Palliative Care

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TU_29_3023 - Multidisciplinary Approach to Endobronchial HDR Brachytherapy Provides a Safe and Effective Alternative to External Beam Radiation for Palliating Malignant Airway Obstruction

Tuesday, October 23
1:00 PM - 2:30 PM
Location: Innovation Hub, Exhibit Hall 3

Multidisciplinary Approach to Endobronchial HDR Brachytherapy Provides a Safe and Effective Alternative to External Beam Radiation for Palliating Malignant Airway Obstruction
H. Al-Halabi1, L. Shakibnia2, R. Bechara1,3, C. Parks1,3, K. Harpool4, P. N. Schantz1, T. Law4, W. Snyder4, J. W. Swanson4, and S. X. Cavanaugh1; 1Cancer Treatment Centers of America, Newnan, GA, 2McGill University Health Centre, Montreal, QC, Canada, 3Morehouse School of Medicine, Atlanta, GA, 4Landauer Medical Physics, Glenwood, IL

Purpose/Objective(s): Concerns over the safety of high-dose-rate (HDR) endobronchial brachytherapy (EBB) has limited its wide spread use in palliating pulmonary airway obstruction. Morbidity following EBB is commonly attributed to fatal hemoptysis and fistula formation. We have implemented a procedure to deliver EBB treatments under general anesthesia which minimize the procedure risks, while maintaining treatment effectiveness with accurate catheter localization, placement, and QA methods. We hereby report outcomes of consecutive patients treated using this approach to palliate airway obstruction.

Materials/Methods: We retrospectively reviewed the charts of consecutive patients treated with EBB for palliation of symptomatic malignant airway obstruction. Treated patients had obstructive lesions >2cm distal to the carina and central structures, who were deemed candidates for EBB by a multidisciplinary team of interventional pulmonologists (IP) and radiation oncologists (RO). All patients were treated under general anesthesia and monitored by anesthesia throughout the procedure. Bronchoscopy and localization of target lesions was performed by IP. HDR catheters carrying a marker wire were advanced past obstructive lesion, and in some cases, multiple catheters were used to treat multiple lesions simultaneously. CT simulation was performed to confirm catheter placement, and the target region on CT images corresponding to the obstructive lesion were identified by treating RO. All patients underwent CT-based 3D treatment planning. A dose of 6 -7 Gy/fraction was prescribed at 1 cm from catheter surface.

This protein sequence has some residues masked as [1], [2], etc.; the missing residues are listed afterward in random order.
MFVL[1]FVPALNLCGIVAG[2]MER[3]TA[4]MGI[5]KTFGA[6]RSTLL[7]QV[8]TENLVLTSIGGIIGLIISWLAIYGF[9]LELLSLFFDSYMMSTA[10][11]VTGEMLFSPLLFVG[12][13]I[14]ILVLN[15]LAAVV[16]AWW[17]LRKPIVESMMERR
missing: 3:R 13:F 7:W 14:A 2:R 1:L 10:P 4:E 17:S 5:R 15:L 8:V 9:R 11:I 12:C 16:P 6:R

Results: Between 2014 and 2017, 24 patients (ages 29 -71, mean 52 years) were treated with EPP at our center. Of those, 5 had previously received external beam radiation (EBRT) and 3 had concurrent EBRT and EPP. Overall, a total of 76 EBB treatments were performed, with a median of 3 weekly fractions per patient (range 1-6 fractions) to total dose of 18Gy. Median CTV volume and length treated were 17.6 cm3 and 47mm, respectively. There were no incidences of major bleeding (>50 mL) or fatal hemoptysis in the 30 days following EPP. Moreover, there were no cases of severe (Grade 3 or higher) CTCAE toxicity reported. After a median follow up of 30 months (range 4-42 months) only 1 out of 16 patients treated with EPP alone required additional EBRT for airway obstruction, 12 months following EPP.

Conclusion: Our data suggest the safety and efficacy of an expert multidisciplinary approach to palliating pulmonary airway obstruction using EPP. Appropriate patient selection, the use bronchoscopy for primary target localization and CT based 3D treatment planning combined with a lower dose per fraction provide accurate target coverage while minimizing toxicity. This approach provides effective palliation of airway obstruction and decreased the need for additional EBRT in majority of treated patients. Prospective evaluation of this approach is warranted to better establish the role of EPP in this patient subgroup.

Author Disclosure: H. Al-Halabi: None. R. Bechara: None. C. Parks: None. T. Law: None. W. Snyder: None. S.X. Cavanaugh: None.

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